It gives me great pleasure and honour to provide the introductory message for this rather impressive volume on the Philippine economy. Authored by renowned Filipino scholars and serious observers of the Philippine economy, the volume is arguably the most comprehensive reference work on the economy since at least the global financial crisis in 2008–9 and will likely shape the thinking and practice of Philippine development policy in the years ahead.
This volume had its beginning, albeit accidental, during my stint as Socioeconomic Planning Secretary and, concurrently, Director- General of the National Economic and Development Authority under the administration of President Benigno S. Aquino III. At that time, in early 2014, I got hold of the ADB Report entitled Asia 2050: Realizing the Asian Century, and it caught my interest. The report talked about how Asia is in the middle of a historic transformation. To quote the report: “If it continues to follow its recent trajectory, by 2050 its per capita income could rise six-fold in purchasing power parity (PPP) terms to reach Europe's levels today. It would make some 3 billion additional Asians affluent by current standards. By nearly doubling its share of global gross domestic product (GDP) to 52 percent by 2050, Asia would regain the dominant economic position it held some 300 years ago, before the industrial revolution.”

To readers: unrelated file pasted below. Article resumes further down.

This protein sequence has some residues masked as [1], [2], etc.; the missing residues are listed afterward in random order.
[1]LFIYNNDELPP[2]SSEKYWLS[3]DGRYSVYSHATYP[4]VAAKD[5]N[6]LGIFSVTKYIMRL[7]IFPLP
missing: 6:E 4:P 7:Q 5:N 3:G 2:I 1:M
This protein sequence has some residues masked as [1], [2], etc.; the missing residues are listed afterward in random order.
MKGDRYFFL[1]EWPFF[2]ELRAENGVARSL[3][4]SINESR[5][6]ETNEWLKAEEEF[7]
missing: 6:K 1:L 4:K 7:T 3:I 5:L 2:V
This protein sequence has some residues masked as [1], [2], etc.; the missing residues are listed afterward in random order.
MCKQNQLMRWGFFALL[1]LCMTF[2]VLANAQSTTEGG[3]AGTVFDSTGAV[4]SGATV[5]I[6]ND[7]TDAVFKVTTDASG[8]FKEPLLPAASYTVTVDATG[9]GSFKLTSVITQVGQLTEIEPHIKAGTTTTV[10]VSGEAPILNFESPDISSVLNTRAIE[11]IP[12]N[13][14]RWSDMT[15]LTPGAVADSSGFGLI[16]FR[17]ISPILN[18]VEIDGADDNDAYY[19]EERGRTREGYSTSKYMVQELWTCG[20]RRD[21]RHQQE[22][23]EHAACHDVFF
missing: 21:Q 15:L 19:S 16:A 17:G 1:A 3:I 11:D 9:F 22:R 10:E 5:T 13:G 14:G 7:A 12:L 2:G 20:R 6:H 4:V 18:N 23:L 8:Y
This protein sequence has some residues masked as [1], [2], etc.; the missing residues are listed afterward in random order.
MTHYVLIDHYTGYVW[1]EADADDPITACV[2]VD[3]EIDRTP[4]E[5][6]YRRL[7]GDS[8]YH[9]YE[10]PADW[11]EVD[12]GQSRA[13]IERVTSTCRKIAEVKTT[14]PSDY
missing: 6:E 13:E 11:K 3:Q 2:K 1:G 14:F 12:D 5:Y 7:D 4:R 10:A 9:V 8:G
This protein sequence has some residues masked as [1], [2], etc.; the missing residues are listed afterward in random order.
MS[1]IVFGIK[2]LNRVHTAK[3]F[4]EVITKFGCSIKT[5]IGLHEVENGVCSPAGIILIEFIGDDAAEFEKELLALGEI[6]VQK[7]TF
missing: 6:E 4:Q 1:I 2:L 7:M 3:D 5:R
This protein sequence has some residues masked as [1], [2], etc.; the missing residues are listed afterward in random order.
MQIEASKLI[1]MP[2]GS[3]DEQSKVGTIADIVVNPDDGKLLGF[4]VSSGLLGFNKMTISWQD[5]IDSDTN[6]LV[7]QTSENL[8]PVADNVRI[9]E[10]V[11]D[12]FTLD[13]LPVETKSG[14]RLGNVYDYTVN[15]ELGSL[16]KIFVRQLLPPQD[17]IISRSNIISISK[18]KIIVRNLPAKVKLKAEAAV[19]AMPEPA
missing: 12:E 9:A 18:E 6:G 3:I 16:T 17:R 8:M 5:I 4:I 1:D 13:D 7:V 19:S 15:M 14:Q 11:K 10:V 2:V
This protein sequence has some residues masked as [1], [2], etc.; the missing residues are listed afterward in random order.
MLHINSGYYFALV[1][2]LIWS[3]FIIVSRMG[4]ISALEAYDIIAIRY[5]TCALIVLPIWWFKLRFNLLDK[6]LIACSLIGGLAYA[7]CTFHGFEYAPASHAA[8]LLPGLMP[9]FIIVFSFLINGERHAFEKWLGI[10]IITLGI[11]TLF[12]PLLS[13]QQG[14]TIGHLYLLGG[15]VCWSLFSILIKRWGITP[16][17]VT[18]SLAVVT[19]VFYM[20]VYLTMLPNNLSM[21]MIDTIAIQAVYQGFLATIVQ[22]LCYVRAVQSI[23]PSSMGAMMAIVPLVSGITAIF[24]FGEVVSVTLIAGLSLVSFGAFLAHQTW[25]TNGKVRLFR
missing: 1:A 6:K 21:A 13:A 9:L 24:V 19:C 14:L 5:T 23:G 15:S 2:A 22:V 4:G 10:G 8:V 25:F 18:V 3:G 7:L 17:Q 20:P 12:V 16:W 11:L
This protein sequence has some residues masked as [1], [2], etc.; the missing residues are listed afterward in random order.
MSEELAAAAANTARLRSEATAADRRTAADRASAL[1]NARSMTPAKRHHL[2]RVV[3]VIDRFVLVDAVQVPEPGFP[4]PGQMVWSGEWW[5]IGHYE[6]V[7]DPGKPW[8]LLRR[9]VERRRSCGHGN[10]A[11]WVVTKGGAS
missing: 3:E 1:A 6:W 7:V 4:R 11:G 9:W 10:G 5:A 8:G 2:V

It was an exciting prospect for Asia, except for the Philippines. In the Report, the Philippines was a slow- or modest-growth aspiring country, lumped in the same group as Afghanistan, Bangladesh, North Korea, Laos, Myanmar, Nepal, Pakistan, and many of the Pacific Island countries. Even the Report's epic video-production did not make any reference to or show any significant Philippine landmark. That was, of course, understandable, given the country's poor-growth record in the three decades before 2010, which was the report's database for its extrapolation of the future. In contrast, since at least 2010, the country's economic performance has been quite stellar, impressively even earning the title 'the rising tiger of Asia', among other accolades bestowed upon the Philippine economy by various global development observers, e.g., the World Bank and HSBC.